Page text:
Punjab, Haryana Farmers Adapting Sustainable Farming

Punjab, Haryana farmers adapting sustainable farming

By Vishal Gulati
Chandigarh, May 24 : Farmers in Punjab and Haryana, the country’s biggest contributors to the food basket, have been keen to enhance sustainable farming practices by adapting less water and labour-intensive mechanised technology, besides taking care of the environment, through Canada’s technology of planting seed using a no-till drill.

 Punjab, Haryana Farmers Adapting Sustainable Farming-TeluguStop.com

In the last few days, winter rice seeding technology demonstrations were carried out in Khamano in Fatehgarh Sahib in Punjab, where farmers showed eagerness to shun the traditional method of cultivating crops by adapting no-till direct seeding technique — a paradigm shift toward sustainable farming practices.

Now the trials are underway in Pehowa, the basmati-growing belt of Haryana’s Kurukshetra, for cultivating paddy.

In Punjab, the Aam Aadmi Party (AAP) government last year announced Rs 1,500 per acre support for farmers opting for the direct seeding of rice (DSR) technique, while in Haryana, a cash incentive of Rs 4,000 per acre was offered as a pilot project for water conservation.

Likewise, Haryana set a target of one lakh acres of paddy sowing with the DSR method in 12 leading paddy-growing districts, while Punjab had aimed to bring 12 lakh hectares (29.64 lakh acres) with this technology.

To bring the MINI-MAX technology, which ensured to enhance water conservation, besides protecting soils from further deterioration caused by the extreme tilling, the company has collaborated with an Indian tractor company to provide sustainable solutions initially to farmers associated with Northern Farmers Mega, a leading organisation of 43 farmer cooperatives (FPOs) involving more than 12,000 members from four states, comprising Punjab and Haryana.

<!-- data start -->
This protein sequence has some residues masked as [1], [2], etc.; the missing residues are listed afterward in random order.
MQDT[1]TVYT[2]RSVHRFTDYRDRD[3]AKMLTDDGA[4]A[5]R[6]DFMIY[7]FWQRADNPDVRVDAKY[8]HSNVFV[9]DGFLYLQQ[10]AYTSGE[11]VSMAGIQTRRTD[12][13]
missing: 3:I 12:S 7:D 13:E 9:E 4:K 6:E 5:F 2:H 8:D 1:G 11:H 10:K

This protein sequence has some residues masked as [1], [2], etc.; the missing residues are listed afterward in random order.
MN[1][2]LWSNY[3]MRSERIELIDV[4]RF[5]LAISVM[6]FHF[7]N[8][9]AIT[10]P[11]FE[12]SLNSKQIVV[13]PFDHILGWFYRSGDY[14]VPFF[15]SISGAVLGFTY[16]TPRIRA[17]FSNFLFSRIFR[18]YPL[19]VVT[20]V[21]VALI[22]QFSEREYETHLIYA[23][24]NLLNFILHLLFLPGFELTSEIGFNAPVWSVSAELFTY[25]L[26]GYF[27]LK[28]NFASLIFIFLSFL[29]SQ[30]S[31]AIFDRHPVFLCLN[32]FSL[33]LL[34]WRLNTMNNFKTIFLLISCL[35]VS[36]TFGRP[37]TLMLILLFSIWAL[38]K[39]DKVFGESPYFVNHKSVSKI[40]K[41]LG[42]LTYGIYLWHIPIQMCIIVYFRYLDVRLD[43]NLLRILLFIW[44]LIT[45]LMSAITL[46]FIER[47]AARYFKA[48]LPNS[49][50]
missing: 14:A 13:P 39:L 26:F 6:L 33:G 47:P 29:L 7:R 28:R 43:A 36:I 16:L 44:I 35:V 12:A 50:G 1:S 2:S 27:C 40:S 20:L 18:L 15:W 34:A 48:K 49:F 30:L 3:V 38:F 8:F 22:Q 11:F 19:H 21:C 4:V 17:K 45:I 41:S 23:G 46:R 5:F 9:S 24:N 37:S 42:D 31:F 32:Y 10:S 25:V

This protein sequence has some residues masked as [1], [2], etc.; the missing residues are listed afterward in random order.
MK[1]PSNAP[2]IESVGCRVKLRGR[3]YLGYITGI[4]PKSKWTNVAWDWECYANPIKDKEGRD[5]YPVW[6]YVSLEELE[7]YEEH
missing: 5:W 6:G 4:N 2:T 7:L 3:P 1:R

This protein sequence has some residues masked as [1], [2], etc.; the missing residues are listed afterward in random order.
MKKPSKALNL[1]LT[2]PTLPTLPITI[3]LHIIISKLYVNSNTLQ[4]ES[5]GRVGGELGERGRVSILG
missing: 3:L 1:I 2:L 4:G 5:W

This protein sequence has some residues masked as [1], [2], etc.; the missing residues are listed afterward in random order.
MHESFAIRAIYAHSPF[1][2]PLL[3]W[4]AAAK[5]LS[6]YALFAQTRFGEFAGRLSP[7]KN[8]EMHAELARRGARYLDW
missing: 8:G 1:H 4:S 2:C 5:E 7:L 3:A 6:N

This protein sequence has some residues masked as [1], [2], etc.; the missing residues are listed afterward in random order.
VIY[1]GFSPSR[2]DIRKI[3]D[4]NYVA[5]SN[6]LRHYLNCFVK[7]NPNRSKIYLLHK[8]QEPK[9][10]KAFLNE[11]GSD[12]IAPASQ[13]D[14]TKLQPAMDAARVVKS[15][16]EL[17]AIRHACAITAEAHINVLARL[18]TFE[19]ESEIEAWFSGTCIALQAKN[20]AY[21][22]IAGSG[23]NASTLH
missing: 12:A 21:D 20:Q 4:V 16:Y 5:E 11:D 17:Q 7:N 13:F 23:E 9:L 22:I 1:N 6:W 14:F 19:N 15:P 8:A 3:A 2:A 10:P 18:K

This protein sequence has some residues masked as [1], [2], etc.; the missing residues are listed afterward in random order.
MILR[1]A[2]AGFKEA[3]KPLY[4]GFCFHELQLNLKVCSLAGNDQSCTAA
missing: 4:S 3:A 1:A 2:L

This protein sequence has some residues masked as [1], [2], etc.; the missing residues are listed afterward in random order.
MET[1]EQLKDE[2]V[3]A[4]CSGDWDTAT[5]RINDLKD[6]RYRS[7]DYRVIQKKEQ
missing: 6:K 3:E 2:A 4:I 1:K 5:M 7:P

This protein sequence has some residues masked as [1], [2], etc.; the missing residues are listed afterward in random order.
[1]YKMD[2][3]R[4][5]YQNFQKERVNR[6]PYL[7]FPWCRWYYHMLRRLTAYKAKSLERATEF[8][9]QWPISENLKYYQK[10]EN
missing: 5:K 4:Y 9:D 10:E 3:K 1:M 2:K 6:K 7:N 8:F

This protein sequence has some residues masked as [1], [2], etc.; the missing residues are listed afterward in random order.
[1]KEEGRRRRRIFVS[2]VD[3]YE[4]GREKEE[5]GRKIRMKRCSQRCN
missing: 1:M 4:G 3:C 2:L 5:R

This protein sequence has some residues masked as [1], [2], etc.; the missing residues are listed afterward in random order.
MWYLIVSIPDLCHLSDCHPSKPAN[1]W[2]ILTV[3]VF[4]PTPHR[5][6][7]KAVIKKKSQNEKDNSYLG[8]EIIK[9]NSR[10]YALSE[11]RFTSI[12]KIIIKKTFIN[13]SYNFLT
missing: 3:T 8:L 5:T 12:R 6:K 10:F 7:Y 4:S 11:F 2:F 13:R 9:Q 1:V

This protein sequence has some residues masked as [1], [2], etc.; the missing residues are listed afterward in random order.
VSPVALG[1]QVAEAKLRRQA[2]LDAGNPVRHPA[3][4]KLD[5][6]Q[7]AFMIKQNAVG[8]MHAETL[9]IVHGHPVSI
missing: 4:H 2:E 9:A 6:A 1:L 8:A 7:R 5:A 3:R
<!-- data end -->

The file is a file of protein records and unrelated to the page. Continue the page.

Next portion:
Now the company is demonstrating the technology with multipurpose solutions like managing straw and accurate seed and fertiliser placement in combination with the unique no-tillage practices to the FPOs by exhibiting Mini-Max’s, an India-specific machine.

Responding to the collaboration, Consul General of Canada in Chandigarh, Patrick Hebert, told IANS that Canada has a long history of expertise and excellence in agriculture.

“The arrival of the MINI-MAX technology in India is a game-changer for farmers, including in Punjab and Haryana,” he said.

Impressed with the high-tech seeding and planting tool, farmer Gurdev Singh in Khamano, who took part in a field demonstration, told IANS farmers should shun traditional farming and go for such a technology that helps reduce inputs costs by improving fertiliser effectiveness and much-needed soil recovery.

“We are ready to go for enhancing sustainable farming practices, despite our government not coming forward in support of the farmers in the form of subsidies for buying the no-till planter,” he added.

With a land area of only three per cent of the net cultivated land of the country, Punjab contributes 25-35 per cent of rice and 38-50 per cent of wheat to the central pool of food grain.The state ranks fourth in the world in terms of productivity and first in India amongst all the other states.

In Haryana, the paddy is currently sown over 34 lakh acres in Haryana.Of this, 57 per cent of the area is under basmati, which matures two weeks later than the non-basmati type.

Officials with the Haryana Agriculture Department told IANS the government is mulling to provide a subsidy up to 80 per cent to the state-based FPOs and 50 per cent to a farmer to buy SMART Seeder MINI-MAX and related technologies.

Indian-origin entrepreneur Jeet Jheetey, Vice President (Operations and Product Development), Clean Seed Capital Group, told IANS that the company is demonstrating India-made smart seeders in farms of Punjab and Haryana, where there are active engagements with the FPOs.

Saying direct seeding entails many advantages for rice production too, it will also be serving as a catalyst for sustainable agriculture and surmounting diverse challenges farmers encounter.

He said by adopting no-till direct seeding techniques, the farmers could fortify the productivity of rice, besides eradicating stubble burning, boost crop production and protect agricultural soils from further deterioration caused by the overuse of chemical fertilisers.

(Vishal Gulati can be contacted at [email protected])

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